#> Min 1Q Median 3Q Max
#>
#>
#> Coefficients: (3 not defined because of singularities)
#> Estimate Std. Error z value Pr(>|z|)
#> stageStage I 0.00000 0.00000 NaN NaN
#> stageStage II 0.16303 0.05964 2.734 0.00626 **
#> stageStage III 0.57097 0.09962 5.732 9.95e-09 ***
#> ---
#> Signif. codes: 0 '***' 0.001 '**' 0.01 '*' 0.05 '.' 0.1 ' ' 1
#>
#> (Dispersion parameter for binomial family taken to be 1)
#>
#> Null deviance: 228.15 on 191 degrees of freedom
#> Residual deviance: 185.88 on 188 degrees of freedom
#> AIC: 193.88
#>
#> Number of Fisher Scoring iterations: 4
#>
#> Confidence intervals for coefficients: (delta method)
#> 2.5 % 97.5 %
#> stageStage I 0.00000000 0.0000000
#> stageStage II 0.04614515 0.2799187
#> stageStage III 0.37571719 0.7662158
```

For example, the risk of death was 57 percentage points higher in women with stage III breast cancer compared to stage I (95% confidence interval, 38 to 77 percentage points), adjusting for hormone receptor status.

The model summary in `riskratio()`

and
`riskdiff()`

includes to two additions compared to a regular
`glm()`

model:

- In the first line of
`summary()`

, the type of risk regression model is displayed (in the example, “`Risk ratio model, fitted as binomial model...`

”). - At the end of the output, confidence intervals for the model coefficients are printed.

The risks package provides an interface to
`broom::tidy()`

, which returns a data frame of all
coefficients (risk differences in this example), their standard errors,
*z* statistics, and confidence intervals.

```
tidy(fit_rd)
#> # A tibble: 3 × 8
#> term estimate std.error statistic p.value conf.low conf.high model
#> <chr> <dbl> <dbl> <dbl> <dbl> <dbl> <dbl> <chr>
#> 1 stageStage I 0 0 NaN NaN 0 0 marg…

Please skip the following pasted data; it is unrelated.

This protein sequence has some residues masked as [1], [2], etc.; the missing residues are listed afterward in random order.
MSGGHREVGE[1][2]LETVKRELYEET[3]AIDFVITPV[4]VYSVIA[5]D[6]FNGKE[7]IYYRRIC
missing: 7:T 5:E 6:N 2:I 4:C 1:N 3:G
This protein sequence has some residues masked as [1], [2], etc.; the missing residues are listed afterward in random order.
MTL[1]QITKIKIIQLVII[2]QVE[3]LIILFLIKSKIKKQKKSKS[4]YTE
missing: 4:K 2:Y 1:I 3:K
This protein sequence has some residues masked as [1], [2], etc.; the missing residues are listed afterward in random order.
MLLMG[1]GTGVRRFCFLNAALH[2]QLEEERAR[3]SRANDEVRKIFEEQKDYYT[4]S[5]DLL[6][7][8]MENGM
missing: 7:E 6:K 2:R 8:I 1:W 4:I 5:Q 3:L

#> 2 stageStage II 0.163 0.0596 2.73 6.26e-3 0.0461 0.280 marg…
#> 3 stageStage III 0.571 0.0996 5.73 9.95e-9 0.376 0.766 marg…
```

In accordance with `glm()`

standards, coefficients for
relative risks are shown on the logarithmic scale. Exponentiated
coefficients for risk ratios are easily obtained via
`tidy(..., exponentiate = TRUE)`

:

```
tidy(fit_rr, exponentiate = TRUE)
#> # A tibble: 3 × 8
#> term estimate std.error statistic p.value conf.low conf.high model
#> <chr> <dbl> <dbl> <dbl> <dbl> <dbl> <dbl> <chr>
#> 1 stageStage I 1 0 NaN NaN 1 1 marg…
#> 2 stageStage II 2.46 0.387 2.32 2.03e-2 1.15 5.25 marg…
#> 3 stageStage III 6.10 0.378 4.78 1.75e-6 2.91 12.8 marg…
```

For example, the risk of death was 6 times higher in women with stage III breast cancer compared to stage I (95% confidence interval, 3 to 13 times), adjusting for hormone receptor status.

Typical R functions that build on regression models can further
process fitted `risks`

models. In addition to
`tidy()`

, examples are:

`coef(fit)`

or`coefficients(fit)`

return model coefficients (*i.e.*, RDs or log(RR)) as a numeric vector`confint(fit, level = 0.9)`

returns*90%*confidence intervals.`predict(fit, type = "response")`

or`fitted.values(fit)`

return predicted probabilities of the binary outcome.`residuals(fit)`

returns model residuals.